I guess I’m not the only one with the willies over how procyclical the financial system has become. In an interview surrounding his new book, Paul Volcker has sharply departed from current conventional central-bank wisdom, pointing importantly to the potent risk cocktail now mixing a decade of quantitative easing with the top of the business cycle and a sharp increase in market risk-taking. He’s also argued that the U.S. is now a “plutocracy.” He’s right – U.S. income and wealth inequality has hit new highs. And, when inequality is as bad it is, it exacerbates the risk of financial crises. Could our boom expire in a gentle, gradual way? Or, as Mr. Volcker fears, will markets restructured by a decade of central-bank and regulatory actions into arbitraging and yield-chasing run for cover if they take fright? And, if they do, how fast does this rout turn into another systemic crisis given that America is even less equal now than it was in 2007?
Mr. Volcker is almost alone among current and former regulators in his prescient grasp of the ways post-crisis policy fires up procyclicality in concert with ever-worse economic inequality. As we noted in our assessment earlier this week of the FSB’s forward-looking work plan, global central bankers and regulators are totally pleased with themselves about the bastion into which they’ve made the world’s biggest banks by dint of all the post-crisis standards. They’ve been worrying for years that costly bank rules realign finance into a “shadow-bank” business, with the 2018 statement showing that they’re still worried. What to do? So far, the FSB has taken what for it is a leap and renamed shadow banks as “non-bank financial intermediaries.” Progress of a sort, I suppose.
A look at just one asset class shows the deadly link between post-crisis policy and procyclicality, not to mention sad ironies about economic equality. As Bloomberg made clear just yesterday, global corporate debt is now a $14 trillion market. In the U.S., corporate exposures are at an all-time high as a percentage of the economy, with many loans deserving junk ratings despite the – yet again – light touch from the all-too generous rating agencies. With companies often using debt to repurchase shares, not to build capacity, or to finance highly-leveraged acquisitions for equity extraction, today’s corporate-debt market looks especially fragile.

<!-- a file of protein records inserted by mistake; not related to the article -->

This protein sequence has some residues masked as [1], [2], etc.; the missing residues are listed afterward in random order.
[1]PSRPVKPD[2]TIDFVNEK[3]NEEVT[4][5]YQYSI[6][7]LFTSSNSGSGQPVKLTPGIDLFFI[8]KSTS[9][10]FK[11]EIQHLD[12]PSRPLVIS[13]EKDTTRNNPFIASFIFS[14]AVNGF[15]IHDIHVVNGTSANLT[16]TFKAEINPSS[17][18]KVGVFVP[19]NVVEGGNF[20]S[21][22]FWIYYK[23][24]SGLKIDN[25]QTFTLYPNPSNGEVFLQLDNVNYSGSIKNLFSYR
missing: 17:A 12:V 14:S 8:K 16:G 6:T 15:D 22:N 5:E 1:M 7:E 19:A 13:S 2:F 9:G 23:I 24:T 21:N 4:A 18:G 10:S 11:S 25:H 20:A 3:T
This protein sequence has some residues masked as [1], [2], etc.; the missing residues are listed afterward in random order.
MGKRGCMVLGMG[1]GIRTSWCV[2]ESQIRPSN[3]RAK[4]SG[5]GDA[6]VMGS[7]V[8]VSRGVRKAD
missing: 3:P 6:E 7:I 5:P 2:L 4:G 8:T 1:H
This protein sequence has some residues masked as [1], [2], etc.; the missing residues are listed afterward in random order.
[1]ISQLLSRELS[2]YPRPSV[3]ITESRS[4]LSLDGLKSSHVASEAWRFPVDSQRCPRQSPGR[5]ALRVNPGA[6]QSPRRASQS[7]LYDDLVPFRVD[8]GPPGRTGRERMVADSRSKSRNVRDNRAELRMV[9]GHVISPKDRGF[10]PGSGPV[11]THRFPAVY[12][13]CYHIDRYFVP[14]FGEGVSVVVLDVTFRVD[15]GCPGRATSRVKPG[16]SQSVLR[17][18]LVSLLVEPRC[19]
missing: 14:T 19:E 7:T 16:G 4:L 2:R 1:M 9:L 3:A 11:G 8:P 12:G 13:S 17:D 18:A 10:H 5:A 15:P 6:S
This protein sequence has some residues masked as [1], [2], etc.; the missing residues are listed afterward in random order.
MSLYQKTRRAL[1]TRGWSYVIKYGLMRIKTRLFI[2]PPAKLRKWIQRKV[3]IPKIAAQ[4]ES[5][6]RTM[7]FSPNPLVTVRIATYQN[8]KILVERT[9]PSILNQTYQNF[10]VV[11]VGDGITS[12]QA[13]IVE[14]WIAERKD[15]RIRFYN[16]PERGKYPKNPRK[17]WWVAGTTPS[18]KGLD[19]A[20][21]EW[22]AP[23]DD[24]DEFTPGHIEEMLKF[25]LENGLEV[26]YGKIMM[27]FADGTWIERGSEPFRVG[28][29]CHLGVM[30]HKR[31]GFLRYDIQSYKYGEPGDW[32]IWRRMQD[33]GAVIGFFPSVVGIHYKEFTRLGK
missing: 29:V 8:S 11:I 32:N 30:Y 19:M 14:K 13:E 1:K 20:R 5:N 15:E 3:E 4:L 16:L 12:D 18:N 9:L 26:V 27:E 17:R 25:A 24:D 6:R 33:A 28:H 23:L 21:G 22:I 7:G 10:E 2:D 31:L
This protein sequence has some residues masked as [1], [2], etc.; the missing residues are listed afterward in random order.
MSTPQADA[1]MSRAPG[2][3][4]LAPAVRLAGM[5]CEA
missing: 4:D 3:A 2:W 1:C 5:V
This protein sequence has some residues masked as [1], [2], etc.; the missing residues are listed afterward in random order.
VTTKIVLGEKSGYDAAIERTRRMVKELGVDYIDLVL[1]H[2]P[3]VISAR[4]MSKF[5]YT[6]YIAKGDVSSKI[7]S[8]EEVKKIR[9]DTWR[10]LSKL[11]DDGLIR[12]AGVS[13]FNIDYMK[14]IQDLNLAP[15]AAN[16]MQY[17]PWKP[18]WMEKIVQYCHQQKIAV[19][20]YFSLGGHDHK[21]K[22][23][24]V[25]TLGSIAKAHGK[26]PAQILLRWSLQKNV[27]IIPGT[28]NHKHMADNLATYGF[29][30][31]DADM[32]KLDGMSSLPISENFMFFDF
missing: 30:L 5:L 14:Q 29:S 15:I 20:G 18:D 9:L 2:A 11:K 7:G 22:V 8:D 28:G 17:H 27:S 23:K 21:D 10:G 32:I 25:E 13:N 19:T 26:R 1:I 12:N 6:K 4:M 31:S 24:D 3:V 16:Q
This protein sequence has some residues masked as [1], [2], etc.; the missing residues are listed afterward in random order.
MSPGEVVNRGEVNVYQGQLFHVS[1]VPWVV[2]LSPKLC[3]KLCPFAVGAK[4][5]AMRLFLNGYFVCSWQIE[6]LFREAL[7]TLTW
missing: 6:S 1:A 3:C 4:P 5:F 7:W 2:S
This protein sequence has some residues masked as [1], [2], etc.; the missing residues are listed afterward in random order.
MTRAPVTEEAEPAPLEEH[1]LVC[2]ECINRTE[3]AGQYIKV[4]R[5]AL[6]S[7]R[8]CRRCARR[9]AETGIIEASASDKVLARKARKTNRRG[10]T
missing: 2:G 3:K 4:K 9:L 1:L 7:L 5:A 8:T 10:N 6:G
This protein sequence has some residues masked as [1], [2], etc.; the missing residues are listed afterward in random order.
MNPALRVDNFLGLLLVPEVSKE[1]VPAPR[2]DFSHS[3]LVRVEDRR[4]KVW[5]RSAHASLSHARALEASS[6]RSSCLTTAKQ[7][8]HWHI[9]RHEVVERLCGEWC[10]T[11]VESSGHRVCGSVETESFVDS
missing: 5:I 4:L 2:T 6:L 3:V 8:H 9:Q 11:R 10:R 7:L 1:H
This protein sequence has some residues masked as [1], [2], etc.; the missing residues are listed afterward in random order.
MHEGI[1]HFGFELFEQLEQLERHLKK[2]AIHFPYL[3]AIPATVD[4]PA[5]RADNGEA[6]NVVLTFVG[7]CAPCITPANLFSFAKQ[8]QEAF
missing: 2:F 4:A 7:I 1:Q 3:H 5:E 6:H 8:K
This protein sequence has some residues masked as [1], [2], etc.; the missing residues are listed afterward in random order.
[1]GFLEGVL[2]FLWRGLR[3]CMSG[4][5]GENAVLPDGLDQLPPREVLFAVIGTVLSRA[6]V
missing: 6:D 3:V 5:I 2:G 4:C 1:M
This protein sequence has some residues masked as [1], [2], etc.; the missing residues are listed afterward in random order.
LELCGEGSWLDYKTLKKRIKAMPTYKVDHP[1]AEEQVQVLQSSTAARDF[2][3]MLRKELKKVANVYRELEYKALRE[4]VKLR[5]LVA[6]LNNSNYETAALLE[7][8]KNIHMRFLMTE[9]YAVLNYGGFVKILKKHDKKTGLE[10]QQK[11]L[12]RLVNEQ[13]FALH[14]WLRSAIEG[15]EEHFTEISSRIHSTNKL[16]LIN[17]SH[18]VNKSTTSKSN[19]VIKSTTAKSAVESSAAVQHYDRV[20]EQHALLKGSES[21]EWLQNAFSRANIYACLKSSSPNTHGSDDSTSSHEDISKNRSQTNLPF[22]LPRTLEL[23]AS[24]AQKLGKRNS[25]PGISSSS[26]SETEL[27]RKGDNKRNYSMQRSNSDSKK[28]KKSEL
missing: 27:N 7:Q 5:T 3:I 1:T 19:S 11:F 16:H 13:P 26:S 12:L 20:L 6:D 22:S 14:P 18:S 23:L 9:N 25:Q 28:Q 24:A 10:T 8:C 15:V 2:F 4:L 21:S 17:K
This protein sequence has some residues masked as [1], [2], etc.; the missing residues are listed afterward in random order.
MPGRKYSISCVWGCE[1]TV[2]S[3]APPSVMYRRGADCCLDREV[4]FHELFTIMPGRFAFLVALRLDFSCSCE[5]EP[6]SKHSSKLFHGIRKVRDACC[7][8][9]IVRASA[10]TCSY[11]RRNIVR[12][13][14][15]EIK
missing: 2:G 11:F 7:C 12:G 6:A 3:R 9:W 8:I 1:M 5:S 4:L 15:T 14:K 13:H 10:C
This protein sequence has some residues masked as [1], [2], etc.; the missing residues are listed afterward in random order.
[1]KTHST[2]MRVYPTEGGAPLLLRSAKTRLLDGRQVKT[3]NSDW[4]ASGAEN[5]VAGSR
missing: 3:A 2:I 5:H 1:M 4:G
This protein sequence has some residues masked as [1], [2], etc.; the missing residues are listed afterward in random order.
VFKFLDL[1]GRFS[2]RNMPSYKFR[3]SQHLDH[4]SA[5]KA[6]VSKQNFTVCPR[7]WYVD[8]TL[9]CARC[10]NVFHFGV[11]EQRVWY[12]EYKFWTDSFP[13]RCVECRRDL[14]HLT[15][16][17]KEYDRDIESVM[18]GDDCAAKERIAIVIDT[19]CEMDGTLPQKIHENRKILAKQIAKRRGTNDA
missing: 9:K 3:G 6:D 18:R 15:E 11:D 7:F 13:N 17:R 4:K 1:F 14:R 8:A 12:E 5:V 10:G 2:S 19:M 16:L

And importantly so do all the lenders enabling this boom who number among the non-bank financial intermediaries FSB has fingered, but not substantively touched. More and more of U.S. corporate lending is going not just into the bond market, but also coming from business development companies, private-equity firms, and finance companies. Fine for credit availability for the biggest firms for their own purposes, but not so much for a sustained, liquid, prudent market backed by capital and liquidity.
The policy connection? Study after study we have assessed on our Economic Equality blog shows how quantitative easing stokes yield-chasing, especially by insurance companies, mutual funds, and pension funds outside the reach of post-crisis bank regulation. The market for all these high-risk, low-spread loans are, unsurprisingly, these same yield-hungry investors. An overly-hot corporate-debt market in which a lot of junk has almost no spread over full-faith-and-credit Treasury obligations is an artifact of a post-crisis financial market in which return-sustaining yields are impossible to achieve in safe assets. Money can’t sit in the vault and thus goes where monetary policy drives it unless rules or just plain prudence force restraint.
Importantly, the corporate debt described above isn’t to small businesses, the most effective engine of U.S. income equality and bottom-up growth. Almost half of the private workforce is employed by small businesses. But, U.S. banking agencies showed just yesterday that bank small-business lending has barely budged since 2016, even though the economy is, the Fed says, sound and growing.
The Fed has long suggested that small-business loan demand is down even though small businesses disagree. There’s demand – look for it not just by listening to small businesses, but also at the rapid-fire growth of P2P platforms willing to make loans banks can’t or won’t. Nonbank financial intermediation strikes again, due to a regulatory vacuum created by post-crisis policy and ultra-low interest rates. CCAR plays a role here , as does the fact that even small banks – the most important source of start-up lending – are struggling with an array of capital, compliance, and strategic questions that suppress their ability to support sustained, equitable growth.
Corporate debt isn’t the only market with all too much froth at this dangerous moment of market volatility, monetary-policy normalization (sort of), and geopolitical risk. Despite all the post-crisis rules, residential mortgages are also showing signs of irrational exuberance even as housing markets start to give up the ghost. And, as with corporate debt, the money is flowing to high-risk borrowers, not those in urgent need of their first mortgage to begin the path to family wealth accumulation. In a surpassing irony of post-crisis policy, the same speculative borrowers who precipitated the last crisis are flush with funds even as subprime purchase-money borrowers go begging.
Perhaps the most important point Mr. Volcker has made of late is that financial-market danger signs are often intuitively obvious. Those related to corporate leverage, U.S. inequality, and non-bank vulnerability are clearly flashing red in concert with a lot of external stress and risk. All too often, policy remedies come only after flaws that could have been readily remedied are exposed under acute stress. Then, of course, it’s too late. Let’s hope Mr. Volcker is wrong, but not wait to find out the hard way.